The geographical area of the Valençay AOC
spans fourteen communes in the north of the département of the Indre and one commune in the Loir et Cher, Selles-sur-Cher. Valençay has been an AOC since November 2003. The Valençay
appellation, covering a surface area of about 140 hectares, is centered around the forest of Gâtine and the small town of Valençay, whose château, built in the 16th century and subsequently owned by the Prince de Talleyrand, has played an important role in local history. The demarcated terroir mainly runs along the edge of plateaux and hills, on Senonian and Eocene formations, bordering the creeks of the Boischaut Nord in the province of Berry. The soil here is predominantly flinty-clay.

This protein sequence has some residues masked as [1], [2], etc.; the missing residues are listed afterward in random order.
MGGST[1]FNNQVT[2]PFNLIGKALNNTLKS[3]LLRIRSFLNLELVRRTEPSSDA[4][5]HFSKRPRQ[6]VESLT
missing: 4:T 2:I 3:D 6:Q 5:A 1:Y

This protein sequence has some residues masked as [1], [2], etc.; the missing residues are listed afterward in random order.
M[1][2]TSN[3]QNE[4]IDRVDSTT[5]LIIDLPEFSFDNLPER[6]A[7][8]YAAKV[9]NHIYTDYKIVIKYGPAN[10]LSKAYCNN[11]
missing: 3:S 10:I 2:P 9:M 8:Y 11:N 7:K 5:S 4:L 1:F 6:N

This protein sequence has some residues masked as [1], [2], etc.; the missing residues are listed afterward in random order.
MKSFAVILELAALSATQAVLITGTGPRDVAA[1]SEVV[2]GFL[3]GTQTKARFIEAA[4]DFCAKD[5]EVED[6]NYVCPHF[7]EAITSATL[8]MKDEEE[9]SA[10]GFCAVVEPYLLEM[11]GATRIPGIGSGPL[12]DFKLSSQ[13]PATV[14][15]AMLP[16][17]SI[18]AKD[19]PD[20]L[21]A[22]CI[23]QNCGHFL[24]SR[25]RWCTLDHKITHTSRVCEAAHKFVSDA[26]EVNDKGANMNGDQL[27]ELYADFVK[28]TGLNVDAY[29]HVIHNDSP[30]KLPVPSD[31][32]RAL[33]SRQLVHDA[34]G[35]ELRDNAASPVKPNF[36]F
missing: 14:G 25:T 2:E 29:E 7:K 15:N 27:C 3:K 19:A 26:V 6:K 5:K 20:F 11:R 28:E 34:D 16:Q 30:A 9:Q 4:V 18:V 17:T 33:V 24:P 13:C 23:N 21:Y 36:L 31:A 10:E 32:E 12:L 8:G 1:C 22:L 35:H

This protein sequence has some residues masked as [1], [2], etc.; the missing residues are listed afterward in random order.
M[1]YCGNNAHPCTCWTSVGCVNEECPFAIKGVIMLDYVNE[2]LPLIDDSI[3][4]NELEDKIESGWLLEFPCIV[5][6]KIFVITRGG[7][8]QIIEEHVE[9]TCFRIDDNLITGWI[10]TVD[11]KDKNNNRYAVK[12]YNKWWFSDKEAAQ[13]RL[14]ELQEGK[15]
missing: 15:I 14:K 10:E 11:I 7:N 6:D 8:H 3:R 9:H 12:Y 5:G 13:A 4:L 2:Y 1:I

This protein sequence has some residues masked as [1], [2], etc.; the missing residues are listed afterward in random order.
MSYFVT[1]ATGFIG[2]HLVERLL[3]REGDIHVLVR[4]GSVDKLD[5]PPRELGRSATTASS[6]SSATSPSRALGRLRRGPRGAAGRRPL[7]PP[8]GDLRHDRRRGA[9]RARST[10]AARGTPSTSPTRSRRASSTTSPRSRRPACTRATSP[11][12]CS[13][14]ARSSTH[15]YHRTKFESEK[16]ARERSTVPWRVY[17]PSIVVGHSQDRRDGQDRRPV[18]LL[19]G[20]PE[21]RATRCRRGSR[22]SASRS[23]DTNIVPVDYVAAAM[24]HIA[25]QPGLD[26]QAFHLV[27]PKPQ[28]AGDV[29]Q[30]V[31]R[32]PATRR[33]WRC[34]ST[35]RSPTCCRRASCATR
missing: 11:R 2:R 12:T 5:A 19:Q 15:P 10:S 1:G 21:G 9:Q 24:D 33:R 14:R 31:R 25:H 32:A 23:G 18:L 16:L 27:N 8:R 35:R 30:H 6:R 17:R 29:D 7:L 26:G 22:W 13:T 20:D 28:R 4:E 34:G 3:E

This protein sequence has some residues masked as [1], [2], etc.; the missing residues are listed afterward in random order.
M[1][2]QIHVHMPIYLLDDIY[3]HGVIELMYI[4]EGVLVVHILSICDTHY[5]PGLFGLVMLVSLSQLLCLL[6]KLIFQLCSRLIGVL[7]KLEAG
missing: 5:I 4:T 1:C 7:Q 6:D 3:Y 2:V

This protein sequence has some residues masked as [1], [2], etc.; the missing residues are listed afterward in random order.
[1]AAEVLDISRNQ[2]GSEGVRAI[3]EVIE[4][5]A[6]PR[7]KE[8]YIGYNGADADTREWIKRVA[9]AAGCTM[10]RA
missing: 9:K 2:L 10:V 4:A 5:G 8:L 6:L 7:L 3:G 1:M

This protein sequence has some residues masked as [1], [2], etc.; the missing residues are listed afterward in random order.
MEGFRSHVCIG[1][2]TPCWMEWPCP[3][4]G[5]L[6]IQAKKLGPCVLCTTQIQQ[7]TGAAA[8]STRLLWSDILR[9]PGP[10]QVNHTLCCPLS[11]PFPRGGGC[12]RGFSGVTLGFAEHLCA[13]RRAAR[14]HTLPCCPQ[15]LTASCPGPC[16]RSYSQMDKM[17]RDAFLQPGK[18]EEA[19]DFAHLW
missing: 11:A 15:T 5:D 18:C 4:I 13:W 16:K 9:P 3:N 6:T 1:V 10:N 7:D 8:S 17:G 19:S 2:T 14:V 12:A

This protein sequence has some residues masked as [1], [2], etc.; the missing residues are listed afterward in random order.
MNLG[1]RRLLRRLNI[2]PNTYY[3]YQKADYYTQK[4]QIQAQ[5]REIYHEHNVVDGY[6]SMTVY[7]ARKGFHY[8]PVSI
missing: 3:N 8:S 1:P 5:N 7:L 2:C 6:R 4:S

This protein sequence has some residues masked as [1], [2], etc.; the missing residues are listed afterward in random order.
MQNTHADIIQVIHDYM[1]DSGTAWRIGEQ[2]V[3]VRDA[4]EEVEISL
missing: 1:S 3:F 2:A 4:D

The red Valençay wines are made from the Gamay Noir à jus blanc and Côt. More and more Cabernet and Pinot Noir are being planted. The white wines are produced from Sauvignon and Arbois, while the Chardonnay is more rare and recent.
The Valençay red, making up two-thirds of production, was long sold under the name of its grape variety. It evolved into a blended wine and is able to age for three years. Gamay dominates with its fruity character, to which Pinot Noir, Côt, and occasionally Cabernet, add structure and character. Valençay white wine is primarily from Sauvignon which the terroir brings out well. The character of the Valençay appellation is admirably displayed in the wines produced by Domaine Albane and Domaine Bertrand Minchin.
More informations on the website of the wines of Valençay